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Syrian Cease-fire Off to Shaky Start; The Many Years of Syria's Civil War; Obama Slaps New Sanctions on Russia; Ceasefire In Place, Backed By Russia And Turkey; Man Claims He Was Assassin For Philippine President; NYC Uber Driver Hits 240 Green Lights In A Row. Aired 12-1a ET

Aired December 30, 2016 - 00:00   ET



[00:00:10] CYRIL VANIER, CNN ANCHOR: This is CNN NEWSROOM live from Atlanta.

Coming up in the show this hour, a nationwide cease-fire has begun in Syria with Russia and Turkey's backing. Early clashes however have been reported.

Election hacking pay back, the Obama administration kicks Russian diplomats out of the country and levies sanctions. The Kremlin vowing revenge soon.

And he claims he has murdered dozens of people for President Duterte in the Philippines but now this alleged hitman is sitting down exclusively with CNN.

Hello and a very warm welcome to our viewers in the United States and around the world. I'm Cyril Vanier.

And your CNN NEWSROOM starts right now.

It is 7:00 a.m. in Syria where an exhausted nation is hoping that a new cease-fire will take hold after nearly six years of civil war. Russia and Turkey brokered the nationwide deal between the Syrian regime and a number of rebel groups. It's worth noting however that many of those groups were excluded.

The U.S. is also on the outside looking in as talks went on without Washington. However the Kremlin is inviting Donald Trump's administration to join in as soon as he takes office.

Our Ian Lee is monitoring the cease-fire from Istanbul in Turkey. He joins me now live. Ian -- the first thing I've got to ask you, as far as you can make out, is the cease-fire holding at the moment?

IAN LEE, CNN CORRESPONDENT: Well, there have been some reports of violations in the early morning hours but by and large the cease-fire does appear to be holding. Now both sides -- the Russians, the Syrians as well as the Turks have said that it is fragile. And when you look at past cease-fires there is a lot of previous accounts of how these are fragile. You do at times have one side breaking it which leads to full-on clashes.

So right now while there are reports of some breaks in it, it does seem to be holding for the most part.

VANIER: And tell me, this cease-fire just feels different. I know in the past there have been many cease-fires, attempted cease-fires and they've broken done almost as soon as they come into effect. This one, however, feels different.

LEE: That's right. You know, it does have a different feel to it. A lot of times in the past they have been unilateral cease-fires. This one though you do have two major players. You have the Russians which under their umbrella you have the Syrian government. You also have Iran and Lebanese militias. And then on the other side, you have Turkey who has a lot -- under their umbrella a lot of the Syrian faction rebel groups.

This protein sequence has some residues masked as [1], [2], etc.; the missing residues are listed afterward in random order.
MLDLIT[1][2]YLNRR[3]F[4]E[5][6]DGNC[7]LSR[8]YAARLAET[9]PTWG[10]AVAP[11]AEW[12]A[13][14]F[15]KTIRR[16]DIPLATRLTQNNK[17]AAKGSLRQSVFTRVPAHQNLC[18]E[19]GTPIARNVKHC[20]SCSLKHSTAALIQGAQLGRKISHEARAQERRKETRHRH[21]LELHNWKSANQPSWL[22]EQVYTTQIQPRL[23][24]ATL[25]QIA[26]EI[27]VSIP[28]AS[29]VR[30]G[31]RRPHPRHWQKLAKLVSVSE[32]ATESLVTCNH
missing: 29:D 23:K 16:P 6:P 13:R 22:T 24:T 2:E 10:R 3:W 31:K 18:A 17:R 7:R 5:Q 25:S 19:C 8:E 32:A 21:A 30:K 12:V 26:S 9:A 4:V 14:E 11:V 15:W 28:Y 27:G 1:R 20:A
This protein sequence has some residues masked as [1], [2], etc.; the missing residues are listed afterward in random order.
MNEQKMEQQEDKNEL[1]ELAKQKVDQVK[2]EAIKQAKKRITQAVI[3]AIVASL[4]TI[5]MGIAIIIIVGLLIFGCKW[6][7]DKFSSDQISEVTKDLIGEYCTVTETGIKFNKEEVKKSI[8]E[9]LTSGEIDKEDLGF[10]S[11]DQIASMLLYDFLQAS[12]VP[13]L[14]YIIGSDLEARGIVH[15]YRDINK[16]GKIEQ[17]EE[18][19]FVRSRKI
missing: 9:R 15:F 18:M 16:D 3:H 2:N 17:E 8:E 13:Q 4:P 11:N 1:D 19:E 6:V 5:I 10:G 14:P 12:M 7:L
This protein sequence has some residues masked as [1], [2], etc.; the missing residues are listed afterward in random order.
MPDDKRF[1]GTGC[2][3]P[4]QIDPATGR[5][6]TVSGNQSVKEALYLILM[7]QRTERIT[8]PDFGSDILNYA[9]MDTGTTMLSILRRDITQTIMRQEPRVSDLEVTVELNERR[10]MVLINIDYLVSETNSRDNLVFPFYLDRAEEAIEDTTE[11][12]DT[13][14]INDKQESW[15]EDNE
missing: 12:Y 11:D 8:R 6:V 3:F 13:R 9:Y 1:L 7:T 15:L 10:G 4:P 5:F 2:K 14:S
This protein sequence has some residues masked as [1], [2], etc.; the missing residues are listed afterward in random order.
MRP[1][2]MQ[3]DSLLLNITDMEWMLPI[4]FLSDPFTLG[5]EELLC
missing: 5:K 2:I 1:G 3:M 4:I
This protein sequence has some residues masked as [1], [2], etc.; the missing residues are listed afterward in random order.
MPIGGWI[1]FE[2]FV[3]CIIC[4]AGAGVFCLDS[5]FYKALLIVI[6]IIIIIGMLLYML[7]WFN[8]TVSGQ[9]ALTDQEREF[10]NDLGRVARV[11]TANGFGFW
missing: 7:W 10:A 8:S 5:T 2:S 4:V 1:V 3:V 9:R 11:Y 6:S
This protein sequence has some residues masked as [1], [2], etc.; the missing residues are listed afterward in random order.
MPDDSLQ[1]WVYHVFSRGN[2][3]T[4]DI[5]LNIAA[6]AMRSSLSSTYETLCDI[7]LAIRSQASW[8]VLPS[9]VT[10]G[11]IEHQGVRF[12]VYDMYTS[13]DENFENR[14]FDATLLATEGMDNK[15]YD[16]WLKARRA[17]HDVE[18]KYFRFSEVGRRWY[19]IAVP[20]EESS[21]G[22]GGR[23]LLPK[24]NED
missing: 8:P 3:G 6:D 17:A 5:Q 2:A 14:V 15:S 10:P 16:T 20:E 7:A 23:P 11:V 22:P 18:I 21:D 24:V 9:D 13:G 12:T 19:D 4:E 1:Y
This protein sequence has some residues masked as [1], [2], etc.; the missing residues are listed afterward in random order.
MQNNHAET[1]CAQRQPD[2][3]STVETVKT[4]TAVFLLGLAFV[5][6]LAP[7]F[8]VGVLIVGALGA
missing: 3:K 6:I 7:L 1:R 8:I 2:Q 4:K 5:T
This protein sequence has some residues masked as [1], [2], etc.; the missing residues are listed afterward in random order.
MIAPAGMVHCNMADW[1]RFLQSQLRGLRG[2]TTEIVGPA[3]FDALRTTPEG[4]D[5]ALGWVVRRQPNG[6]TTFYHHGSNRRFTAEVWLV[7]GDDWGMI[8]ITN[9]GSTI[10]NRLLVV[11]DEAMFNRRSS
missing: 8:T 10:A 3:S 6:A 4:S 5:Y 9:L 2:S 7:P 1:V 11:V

So you do have these two main brokers who are coming together trying to hash out some sort of deal right now. They're talking of a cease- fire; then they're going to be later, next month talking about how they can bring about a final solution to this conflict.

But there are other moving parts in this as well which could upend this cease-fire. There are militias that aren't part of it. So it is incredibly fragile at this moment.

VANIER: Ian Lee reporting live from Istanbul in neighboring Turkey. Thank you very much. And of course, we'll bring you back later on in the show. We want to know a lot more about this and we'll continue to monitor the cease-fire in Syria -- thanks.

Now Syria's civil war has been going on as we were saying for nearly six devastating years. The human toll has been laid bare for the world to see and the violence has not completely ended yet.

Our Phil Black looks back at how we got here.


PHIL BLACK, CNN CORRESPONDENT: Political graffiti -- that's how it all started in the Syrian city of Daraa. Children were arrested for the crime and the street responded. Huge peaceful demonstrations demanded change.

The Syrian government's response wasn't peaceful. That crackdown began driving people from their homes, from their own country. These were among the first in what was to become a wave of refugees seeking safety beyond Syria's borders. Eventually demonstrators and activists became rebels. They picked up weapons and fought back.

Civil war has torn Syria apart for almost six years as the world watched and talked. U.N. Security Council resolutions were vetoed by Russia and China. International negotiations floundered. Cease-fires were ignored.

All while seemingly endless images have documented suffering on a scale difficult to comprehend. We have seen the faces of communities enduring bombardment and starvation like here at Darmok in Damascus.

[00:05:03] Stories of Syria's children repeatedly damned the world's impotence like those gasping for breath after a chemical weapons attack. President Obama said this would be a red line. It wasn't.

The body of Aylan Kurdia, face down on a Turkish beach after his family's failed attempt to reach Europe, and a stunned little boy dusty and bleeding after being pulled from the rubble in Aleppo.